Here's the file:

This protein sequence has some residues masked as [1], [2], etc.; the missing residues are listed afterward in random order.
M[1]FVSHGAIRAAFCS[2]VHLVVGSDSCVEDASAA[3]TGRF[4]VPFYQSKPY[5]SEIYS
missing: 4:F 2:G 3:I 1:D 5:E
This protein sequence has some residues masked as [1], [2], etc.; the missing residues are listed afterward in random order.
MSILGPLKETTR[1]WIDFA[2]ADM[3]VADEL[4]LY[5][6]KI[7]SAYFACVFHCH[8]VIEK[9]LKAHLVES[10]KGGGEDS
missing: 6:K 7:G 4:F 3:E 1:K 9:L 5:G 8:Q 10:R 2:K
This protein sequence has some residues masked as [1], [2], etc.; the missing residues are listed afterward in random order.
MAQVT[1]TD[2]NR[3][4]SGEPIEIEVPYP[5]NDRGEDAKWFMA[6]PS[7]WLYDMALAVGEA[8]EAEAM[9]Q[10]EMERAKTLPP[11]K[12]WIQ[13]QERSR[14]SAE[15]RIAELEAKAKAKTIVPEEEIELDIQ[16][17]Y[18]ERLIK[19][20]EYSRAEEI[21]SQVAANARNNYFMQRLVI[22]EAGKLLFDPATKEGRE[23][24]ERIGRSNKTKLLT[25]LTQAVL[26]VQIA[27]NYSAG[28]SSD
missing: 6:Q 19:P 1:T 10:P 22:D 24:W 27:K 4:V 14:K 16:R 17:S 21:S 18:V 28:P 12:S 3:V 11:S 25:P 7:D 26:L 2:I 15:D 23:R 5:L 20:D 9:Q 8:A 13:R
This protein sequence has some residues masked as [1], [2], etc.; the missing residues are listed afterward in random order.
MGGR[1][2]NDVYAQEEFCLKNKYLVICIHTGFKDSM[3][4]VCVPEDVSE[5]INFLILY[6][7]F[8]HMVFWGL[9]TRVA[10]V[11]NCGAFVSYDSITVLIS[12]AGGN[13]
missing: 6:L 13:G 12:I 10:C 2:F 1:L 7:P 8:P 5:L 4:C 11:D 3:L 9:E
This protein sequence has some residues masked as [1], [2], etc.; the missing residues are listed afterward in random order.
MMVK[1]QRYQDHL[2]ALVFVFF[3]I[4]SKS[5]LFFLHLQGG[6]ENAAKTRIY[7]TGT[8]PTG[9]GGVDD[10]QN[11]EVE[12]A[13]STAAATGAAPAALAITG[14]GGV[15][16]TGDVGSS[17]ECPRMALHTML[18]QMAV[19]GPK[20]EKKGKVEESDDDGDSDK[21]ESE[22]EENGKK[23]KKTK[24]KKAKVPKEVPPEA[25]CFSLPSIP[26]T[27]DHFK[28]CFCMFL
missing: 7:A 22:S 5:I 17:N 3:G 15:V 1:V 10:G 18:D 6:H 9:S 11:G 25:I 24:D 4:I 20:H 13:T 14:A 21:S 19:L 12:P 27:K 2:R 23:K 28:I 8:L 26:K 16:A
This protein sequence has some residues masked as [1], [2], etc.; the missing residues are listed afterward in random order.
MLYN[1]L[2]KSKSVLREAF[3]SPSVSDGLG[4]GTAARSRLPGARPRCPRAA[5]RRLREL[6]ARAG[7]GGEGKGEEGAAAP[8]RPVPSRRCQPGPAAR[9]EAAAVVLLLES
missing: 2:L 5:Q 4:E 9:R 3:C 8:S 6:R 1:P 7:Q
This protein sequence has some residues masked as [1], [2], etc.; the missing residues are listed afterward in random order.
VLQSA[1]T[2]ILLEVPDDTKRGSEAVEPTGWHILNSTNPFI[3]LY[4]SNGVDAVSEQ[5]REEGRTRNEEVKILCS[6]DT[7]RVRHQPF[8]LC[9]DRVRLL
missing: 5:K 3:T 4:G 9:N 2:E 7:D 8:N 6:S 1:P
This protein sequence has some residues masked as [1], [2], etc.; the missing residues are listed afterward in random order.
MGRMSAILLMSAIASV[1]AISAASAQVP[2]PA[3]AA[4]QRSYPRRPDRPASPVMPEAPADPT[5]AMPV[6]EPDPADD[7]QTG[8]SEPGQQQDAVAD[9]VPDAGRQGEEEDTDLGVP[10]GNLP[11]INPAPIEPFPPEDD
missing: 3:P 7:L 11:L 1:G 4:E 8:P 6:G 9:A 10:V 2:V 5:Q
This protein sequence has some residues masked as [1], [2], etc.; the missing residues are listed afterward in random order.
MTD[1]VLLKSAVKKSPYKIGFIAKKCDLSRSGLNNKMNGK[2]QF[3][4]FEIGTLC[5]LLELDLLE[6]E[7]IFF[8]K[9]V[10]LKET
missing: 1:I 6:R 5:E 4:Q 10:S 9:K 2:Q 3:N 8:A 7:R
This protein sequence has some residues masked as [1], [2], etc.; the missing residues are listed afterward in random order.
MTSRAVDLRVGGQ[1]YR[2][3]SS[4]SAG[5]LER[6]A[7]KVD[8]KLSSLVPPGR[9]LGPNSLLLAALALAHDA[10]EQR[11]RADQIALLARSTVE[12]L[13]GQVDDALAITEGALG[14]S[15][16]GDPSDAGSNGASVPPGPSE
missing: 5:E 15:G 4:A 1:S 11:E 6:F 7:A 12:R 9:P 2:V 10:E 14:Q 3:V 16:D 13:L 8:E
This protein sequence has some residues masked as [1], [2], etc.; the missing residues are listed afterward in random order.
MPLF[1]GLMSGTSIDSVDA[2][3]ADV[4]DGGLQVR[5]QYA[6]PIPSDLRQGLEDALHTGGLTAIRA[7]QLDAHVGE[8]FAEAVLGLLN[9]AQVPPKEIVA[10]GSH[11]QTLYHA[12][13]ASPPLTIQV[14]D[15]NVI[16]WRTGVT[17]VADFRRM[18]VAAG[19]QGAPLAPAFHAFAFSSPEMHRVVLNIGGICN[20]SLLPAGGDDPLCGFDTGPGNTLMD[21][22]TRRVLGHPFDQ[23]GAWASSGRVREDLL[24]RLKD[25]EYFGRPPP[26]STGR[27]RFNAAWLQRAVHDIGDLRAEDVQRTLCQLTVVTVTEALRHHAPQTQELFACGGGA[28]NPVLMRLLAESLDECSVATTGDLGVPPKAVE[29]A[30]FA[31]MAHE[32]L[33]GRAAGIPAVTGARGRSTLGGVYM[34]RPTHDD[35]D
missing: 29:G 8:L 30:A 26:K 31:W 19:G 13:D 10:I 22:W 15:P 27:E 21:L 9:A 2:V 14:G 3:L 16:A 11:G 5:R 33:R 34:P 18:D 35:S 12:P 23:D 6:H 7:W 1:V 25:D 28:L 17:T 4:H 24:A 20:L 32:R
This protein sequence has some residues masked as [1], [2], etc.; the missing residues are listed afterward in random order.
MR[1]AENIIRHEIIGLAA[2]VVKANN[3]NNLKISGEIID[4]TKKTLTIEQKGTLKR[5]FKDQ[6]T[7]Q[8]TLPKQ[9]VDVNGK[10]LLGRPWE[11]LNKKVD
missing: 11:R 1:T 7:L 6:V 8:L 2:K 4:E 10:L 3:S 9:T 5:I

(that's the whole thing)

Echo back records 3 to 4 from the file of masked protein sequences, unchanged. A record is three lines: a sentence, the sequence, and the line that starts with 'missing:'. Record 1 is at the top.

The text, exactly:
This protein sequence has some residues masked as [1], [2], etc.; the missing residues are listed afterward in random order.
MAQVT[1]TD[2]NR[3][4]SGEPIEIEVPYP[5]NDRGEDAKWFMA[6]PS[7]WLYDMALAVGEA[8]EAEAM[9]Q[10]EMERAKTLPP[11]K[12]WIQ[13]QERSR[14]SAE[15]RIAELEAKAKAKTIVPEEEIELDIQ[16][17]Y[18]ERLIK[19][20]EYSRAEEI[21]SQVAANARNNYFMQRLVI[22]EAGKLLFDPATKEGRE[23][24]ERIGRSNKTKLLT[25]LTQAVL[26]VQIA[27]NYSAG[28]SSD
missing: 6:Q 19:P 1:T 10:P 22:D 24:W 27:K 4:V 14:K 16:R 17:S 21:S 18:V 28:P 12:S 3:V 11:S 25:P 7:D 26:L 2:I 15:D 23:R 5:L 20:D 9:Q 8:A 13:R
This protein sequence has some residues masked as [1], [2], etc.; the missing residues are listed afterward in random order.
MGGR[1][2]NDVYAQEEFCLKNKYLVICIHTGFKDSM[3][4]VCVPEDVSE[5]INFLILY[6][7]F[8]HMVFWGL[9]TRVA[10]V[11]NCGAFVSYDSITVLIS[12]AGGN[13]
missing: 6:L 13:G 12:I 10:C 2:F 1:L 7:P 8:P 5:L 4:C 11:D 3:L 9:E